A month and a half ago after watching Washington State University lose in its annual trek to the West Side, I wrote how first-year Coach Mike Leach was in danger of losing the momentum his hiring instantaneously created to start the year.
Now, it appears, he's inching closer to losing control of the program.
The last two weeks haven't been pretty on the Palouse. From the losses to publicly lining up his offensive and defensive lines for media questioning after a shameful performance to watching his star wide receiver walk out on a team practice, Leach continues to be the center of the national talk about WSU.
And if all that wasn't enough, the college sports world discovered the makings of a mutiny against the Pirate over the weekend.
On Saturday, hours before the Cougars even kicked off against UCLA for Dad's Weekend, that star wide receiver who walked out of practice issued a statement to the media explaining why.
Marquess Wilson, the Cougars' all-time leading receiver and its biggest offensive weapon, claimed that he quit the team because of Mike Leach's "physical, emotional and verbal abuse."
Instead of building up confidence in WSU's players, Wilson charged that Leach and his staff "preferred to belittle, intimidate and humiliate us."
Here's an excerpt of Wilson's statement from AOL Sporting News:
My teammates and I have endured this treatment all season long. It is not 'tough love.' It is abuse. This abuse cannot be allowed to continue…I was raised by my family, and many previous coaches to exhibit dedication and embrace sacrifice, but there comes a time when one has to draw a line in the sand.
It came a week after Leach - following an embarrassing 49-6 loss at Utah - ordered his offensive and defensive lines to answer questions from the media during the post-game press conference. Even though he placed much of the blame on himself and his coaching staff for not preparing the players, the tactic raised eyebrows and even drew criticism from some in the sports world.
But Cougar Nation - of which I am a card-carrying member as a WSU grad - expected to see some quirkiness from the Pirate this season, right? We know there is a method to his madness, and if there were any program in the country that needed an old-school butt-kicking to rediscover success, it was ours.
We also knew Leach had a history of doing and saying whatever he needed to get his point across. Remember the "fat little girlfriends" comment he made at Texas Tech? What about his alleged abusive treatment of Adam James - son of ESPN analyst Craig James - that eventually led to his dismissal as the Red Raiders' head coach?
None of it really mattered when WSU Athletic Director Bill Moos announced Leach's hiring almost immediately after last season ended. The school had scored its big fish. He became the highest paid head coach in school history because he would bring us wins. All of a sudden, the most-isolated, least-sexiest football program in the Pac-12 became Eva Longoria hot.
But as the losses accumulated, the excitement over Leach's hiring and predictions of our first bowl game in a decade faded. As it became clear that this was a (gulp) rebuilding year, the things Cougar fans could count on were Leach's did-he-just-say-that reflections of his team and life in general.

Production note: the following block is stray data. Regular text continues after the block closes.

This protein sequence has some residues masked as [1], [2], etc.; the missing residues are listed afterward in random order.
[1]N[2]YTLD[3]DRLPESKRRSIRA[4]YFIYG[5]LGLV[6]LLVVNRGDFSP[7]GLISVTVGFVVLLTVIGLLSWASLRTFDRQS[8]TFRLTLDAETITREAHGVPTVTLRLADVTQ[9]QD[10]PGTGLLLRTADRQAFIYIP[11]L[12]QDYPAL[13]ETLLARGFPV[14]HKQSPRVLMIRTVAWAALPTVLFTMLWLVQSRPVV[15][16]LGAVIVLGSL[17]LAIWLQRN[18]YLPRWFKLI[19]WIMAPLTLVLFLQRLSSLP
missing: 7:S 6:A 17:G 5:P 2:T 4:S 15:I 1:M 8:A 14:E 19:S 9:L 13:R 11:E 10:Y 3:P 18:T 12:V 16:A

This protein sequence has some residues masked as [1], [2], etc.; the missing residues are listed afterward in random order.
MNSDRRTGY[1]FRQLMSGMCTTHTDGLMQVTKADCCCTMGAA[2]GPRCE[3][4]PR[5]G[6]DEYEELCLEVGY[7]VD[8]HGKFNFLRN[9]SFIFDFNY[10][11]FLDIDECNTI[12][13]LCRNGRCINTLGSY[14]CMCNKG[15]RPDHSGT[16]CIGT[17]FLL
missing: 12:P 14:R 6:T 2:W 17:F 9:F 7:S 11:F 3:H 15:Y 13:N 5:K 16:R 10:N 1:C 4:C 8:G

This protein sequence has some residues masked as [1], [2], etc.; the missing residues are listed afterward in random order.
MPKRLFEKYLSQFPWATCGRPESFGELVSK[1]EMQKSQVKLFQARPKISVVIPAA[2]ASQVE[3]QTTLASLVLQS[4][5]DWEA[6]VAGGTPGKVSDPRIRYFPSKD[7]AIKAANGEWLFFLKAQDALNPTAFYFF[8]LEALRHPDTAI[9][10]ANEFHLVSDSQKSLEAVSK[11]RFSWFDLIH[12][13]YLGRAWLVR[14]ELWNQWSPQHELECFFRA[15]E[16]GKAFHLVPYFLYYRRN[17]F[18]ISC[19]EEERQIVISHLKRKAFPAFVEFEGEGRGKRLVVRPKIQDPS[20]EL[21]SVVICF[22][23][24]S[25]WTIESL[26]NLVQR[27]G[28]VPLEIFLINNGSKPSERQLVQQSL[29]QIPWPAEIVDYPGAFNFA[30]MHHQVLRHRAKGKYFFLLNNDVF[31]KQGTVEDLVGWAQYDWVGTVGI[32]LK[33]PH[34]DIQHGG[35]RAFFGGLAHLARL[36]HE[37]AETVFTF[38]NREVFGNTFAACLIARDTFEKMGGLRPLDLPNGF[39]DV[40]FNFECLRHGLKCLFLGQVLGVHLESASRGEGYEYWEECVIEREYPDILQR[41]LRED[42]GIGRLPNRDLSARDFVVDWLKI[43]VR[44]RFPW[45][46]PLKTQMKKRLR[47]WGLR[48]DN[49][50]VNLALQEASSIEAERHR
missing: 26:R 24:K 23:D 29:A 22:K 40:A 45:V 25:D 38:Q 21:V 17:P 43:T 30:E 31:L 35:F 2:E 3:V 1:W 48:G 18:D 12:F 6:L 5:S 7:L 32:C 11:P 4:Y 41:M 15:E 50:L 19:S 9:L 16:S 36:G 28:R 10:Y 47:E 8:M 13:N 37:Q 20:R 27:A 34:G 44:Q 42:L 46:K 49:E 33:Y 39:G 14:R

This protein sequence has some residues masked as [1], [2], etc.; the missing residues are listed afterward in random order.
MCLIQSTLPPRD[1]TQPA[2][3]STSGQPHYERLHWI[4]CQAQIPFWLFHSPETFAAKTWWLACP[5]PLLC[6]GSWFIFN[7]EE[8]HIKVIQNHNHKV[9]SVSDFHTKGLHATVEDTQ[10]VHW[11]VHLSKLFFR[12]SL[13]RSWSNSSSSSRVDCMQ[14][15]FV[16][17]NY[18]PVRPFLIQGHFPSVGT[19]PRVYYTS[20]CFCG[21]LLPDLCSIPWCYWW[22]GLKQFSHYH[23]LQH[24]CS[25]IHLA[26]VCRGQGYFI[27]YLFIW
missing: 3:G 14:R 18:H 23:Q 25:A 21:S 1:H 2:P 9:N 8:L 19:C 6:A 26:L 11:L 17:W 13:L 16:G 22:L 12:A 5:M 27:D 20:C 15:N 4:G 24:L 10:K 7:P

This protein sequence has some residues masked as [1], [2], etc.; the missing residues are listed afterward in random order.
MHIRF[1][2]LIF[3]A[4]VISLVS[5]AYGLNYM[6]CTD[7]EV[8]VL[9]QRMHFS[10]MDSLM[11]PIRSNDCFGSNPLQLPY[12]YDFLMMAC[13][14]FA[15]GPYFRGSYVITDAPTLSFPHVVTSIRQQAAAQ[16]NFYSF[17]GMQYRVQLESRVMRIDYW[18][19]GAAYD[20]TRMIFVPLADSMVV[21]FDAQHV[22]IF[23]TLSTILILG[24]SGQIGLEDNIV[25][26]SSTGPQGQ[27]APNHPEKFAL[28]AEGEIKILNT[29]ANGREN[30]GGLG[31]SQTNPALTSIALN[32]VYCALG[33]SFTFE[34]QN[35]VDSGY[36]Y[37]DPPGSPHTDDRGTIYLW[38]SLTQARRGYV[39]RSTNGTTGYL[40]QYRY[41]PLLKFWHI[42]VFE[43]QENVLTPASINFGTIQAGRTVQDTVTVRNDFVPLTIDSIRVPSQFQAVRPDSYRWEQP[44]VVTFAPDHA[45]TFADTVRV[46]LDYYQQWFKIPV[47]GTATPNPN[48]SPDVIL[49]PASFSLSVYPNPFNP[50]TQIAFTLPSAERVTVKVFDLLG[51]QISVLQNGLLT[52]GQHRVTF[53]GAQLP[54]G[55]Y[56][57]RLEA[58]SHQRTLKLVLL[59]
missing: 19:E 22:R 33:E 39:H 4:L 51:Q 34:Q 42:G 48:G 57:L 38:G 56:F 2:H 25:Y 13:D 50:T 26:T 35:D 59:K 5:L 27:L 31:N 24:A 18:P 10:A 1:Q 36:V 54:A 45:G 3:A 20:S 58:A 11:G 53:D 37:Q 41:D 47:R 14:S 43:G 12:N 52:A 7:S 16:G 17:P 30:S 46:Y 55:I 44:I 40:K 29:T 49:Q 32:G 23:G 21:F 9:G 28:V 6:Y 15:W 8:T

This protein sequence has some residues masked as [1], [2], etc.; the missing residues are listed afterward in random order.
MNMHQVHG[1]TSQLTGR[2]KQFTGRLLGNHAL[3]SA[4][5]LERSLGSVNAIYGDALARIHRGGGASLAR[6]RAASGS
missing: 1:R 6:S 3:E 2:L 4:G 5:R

Now, his approach is under fire, and some in Cougar Nation are wondering whether Leach provides the best path to the Promise Land.
Rebuilding is never easy. Sportsies like to use metaphors such as "weeding out" the bad elements and retaining/attracting players who will buy into a winning system. Most importantly, rebuilding often requires creating a (sorry, Pete Carroll) "win forever" culture.
But 18 players who have either quit or been dismissed from the team this season? Is this a rebuilding or a gutting? Either way, it puts a lot of pressure on a team that often must make up ground in the talent-and-athletic-ability department.
I still have faith in Leach. He has proven he can win at a smaller, less high-profile school. I think he knows what he's doing. God, I hope he knows what he's doing.
Otherwise, he could lose the program before he even has a chance to resurrect it. I hope local products like Tana Pritchard and Max Hersey will answer Leach's challenge. I hope the small pool of recruits WSU chooses from doesn't get smaller because parents don't want their sons having to endure abuse that's masked as tough love.
The fans, for the most part, are still siding with Leach. At this point, we might as well go all-in. We don't know exactly what caused the rift with Wilson. Quite frankly, if we start winning, I don't think anyone will care.
But if this program continues to endure bad weeks like the last two, if more players start claiming abuse, then the ghosts of Leach's past will have officially followed him to Pullman. The Pirate's ship will be sunk.
He's not there yet, but he's dancing dangerously close to the edge of the plank.
Let me know what you think, Patchers. Is Leach steering the ship in the right direction, or will he run WSU's ship aground? (I know, I'm getting sick of the pirate metaphors too) Tell us in the comments below.
Brent Champaco is a journalist who claims he can make it as a sports journalist. Don't let him fool you.